Why Fenix should be your only Twitter client on Android

Fenix

I discovered an awesome new Twitter client when I was browsing Google Play earlier this week, and after using it for the past four days, I’m encouraging everyone I know with an Android device to go get it.

It’s called Fenix, and it’s the best third-party Twitter client you’ll find — for many reasons. Not only does it look good, but it’s easy to use, customizable, and feature-packed. Here’s why you should download it today.

It’s beautiful

Like all good Android apps, Fenix does away with the clutter to present you with a clean and clear user interface that looks great. It takes advantage of your smartphone’s large display and ensures that not a single inch of it is wasted.

Fenix ensures not a single inch of your display is wasted.

I’ve used both Carbon and Talon on Android, and while they’re both good apps, I wasn’t a fan of how they pushed tweets over to the right side of the screen to make room for profile pictures. Fenix displays profile pictures and usernames above tweets, so that the tweets themselves — as well as in-line picture previews — can span the whole width of the page.

User profiles also look good. You get to see both the avatar and the profile banner above the user’s description, and as you scroll down to their timeline, these things elegantly move up into the navigation so that tweets fill up the full length of your display.

Fenix-profile

User image galleries are also easy to find — they’re right above the timelines — and you can scroll through them and tap the ones you wish to see in full-screen view.

You can’t yet swipe through galleries in full-screen view yet, and you won’t see the accompanying tweet text alongside images, unfortunately. But Fenix developer Matteo Villa tells me both of these things will be added in a future update.

Inside Fenix’s settings menu, you’ll find both “dark” and “black” themes if you prefer that look — or you have an AMOLED display and want to conserve power — and you also have the ability to change the size and type of font used throughout the app.

Fenix-themes

It’s simple

Fenix is super simple to use. When you open it up, you’re taken straight to your timeline, and you can refresh it with a simple swipe down. If there are new tweets to see, Fenix tells you how many in the navigation bar across the top of the display, and you can tap it to be taken straight to the top of your timeline.

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This is a trick that’s long been used in iOS apps, but you don’t see it around much on Android. And that’s a shame, but it makes jumping to the top of long pages — such as your Twitter timeline — quick and easy. It’s one of the many little things that makes Fenix such a joy to use.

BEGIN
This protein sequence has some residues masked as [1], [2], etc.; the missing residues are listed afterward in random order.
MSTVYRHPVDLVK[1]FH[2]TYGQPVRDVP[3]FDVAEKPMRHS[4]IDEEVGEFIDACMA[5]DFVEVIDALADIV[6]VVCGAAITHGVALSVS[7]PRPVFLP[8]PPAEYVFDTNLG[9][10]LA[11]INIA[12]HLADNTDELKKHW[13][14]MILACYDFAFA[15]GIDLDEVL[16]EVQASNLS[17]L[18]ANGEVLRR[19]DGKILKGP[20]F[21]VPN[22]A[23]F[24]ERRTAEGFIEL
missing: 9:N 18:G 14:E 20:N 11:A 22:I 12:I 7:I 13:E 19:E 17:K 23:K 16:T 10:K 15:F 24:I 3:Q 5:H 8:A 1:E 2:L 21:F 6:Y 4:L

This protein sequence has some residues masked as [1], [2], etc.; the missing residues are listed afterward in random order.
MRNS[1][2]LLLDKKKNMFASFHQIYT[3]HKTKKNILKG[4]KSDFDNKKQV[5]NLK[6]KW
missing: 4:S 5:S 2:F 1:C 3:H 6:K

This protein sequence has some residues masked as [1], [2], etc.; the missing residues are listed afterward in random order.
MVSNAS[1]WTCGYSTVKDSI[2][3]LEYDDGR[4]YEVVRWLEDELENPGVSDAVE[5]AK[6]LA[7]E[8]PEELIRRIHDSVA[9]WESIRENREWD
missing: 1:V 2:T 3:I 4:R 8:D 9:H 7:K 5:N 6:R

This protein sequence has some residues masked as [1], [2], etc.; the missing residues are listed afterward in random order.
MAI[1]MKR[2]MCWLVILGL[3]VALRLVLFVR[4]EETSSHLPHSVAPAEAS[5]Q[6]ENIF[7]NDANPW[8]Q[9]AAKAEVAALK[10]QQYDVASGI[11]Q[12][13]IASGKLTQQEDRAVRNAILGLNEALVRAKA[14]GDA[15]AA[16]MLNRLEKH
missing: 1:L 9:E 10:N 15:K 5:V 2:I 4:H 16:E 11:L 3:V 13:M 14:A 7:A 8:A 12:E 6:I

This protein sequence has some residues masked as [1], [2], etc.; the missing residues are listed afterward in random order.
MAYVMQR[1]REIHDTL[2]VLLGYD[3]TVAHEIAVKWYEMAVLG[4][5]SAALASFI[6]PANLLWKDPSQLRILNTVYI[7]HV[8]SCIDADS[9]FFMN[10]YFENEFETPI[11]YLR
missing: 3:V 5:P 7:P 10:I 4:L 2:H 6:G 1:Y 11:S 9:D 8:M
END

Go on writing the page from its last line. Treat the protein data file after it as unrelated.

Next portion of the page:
I also like the way it handles navigation. There’s a navigation drawer that slides out from the left side of the screen that provides you with direct access to your timeline, mentions, messages, favorites, and more — or you can simply swipe through these sections from your timeline.

Navigating Fenix is a joy.

Fenix also allows you to hide and rearrange these sections, so if you don’t care about things like messages, favorites, or the “Discover” section, you can remove them altogether.

Creating a new tweet is as simple as tapping the plus arrow that is always present at the top of your screen. In the compose window, you’ll find the option to toggle the location stamp, insert pictures or videos, and select drafts you’ve already created.

It’s feature-packed

Fenix offers everything you’d expect from a good Twitter client. As well as providing you with all the basics, it offers features like mute filters, which allows you to block specific keywords to prevent them from appearing in your timeline.

Screenshot_2014-04-25-13-43-23 (2)If you have no interest in Apple’s upcoming Worldwide Developer Conference, for instance, you can block keywords like “Apple,” “iOS,” “OS X,” and “WWDC” — and all tweets that include these terms will disappear from your timeline.

Fenix has a nifty “Activity” section that displays your retweets, favorites, mentions, and new followers in real-time. You’ll need to activate it when you set up the app — it’s switched off by default — and you can change the refresh interval in the settings menu.

Fenix also supports multiple accounts and TweetMarker, allows you to save as many drafts as you like, and lets you create and save as many draft tweets as you like. It also offers username and hashtag auto-completion when composing a tweet.

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It’s paid

There are no ads.

Fenix costs $2.49. “Why is that a good thing?” you ask. Well, it means there are no ads — and as far as I’m concerned, that’s the way it should be. I don’t want to have to look at advertisements for things I don’t want when I’m on Twitter, and I’d much rather support developers upfront for their hard work.

And you should, too. These are just some of the reasons why Fenix is a terrific Twitter app, and if you look for any of these things in a Twitter client, you’ll love it, too. It’s immensely better than the official Twitter app, and in many ways the best third-party option available.

Instead of getting a coffee on the way to work this morning, then, have one at home before you leave and spend $2.49 on Fenix. You won’t regret it, and you’ll be supporting a great app that’s only going to get greater.

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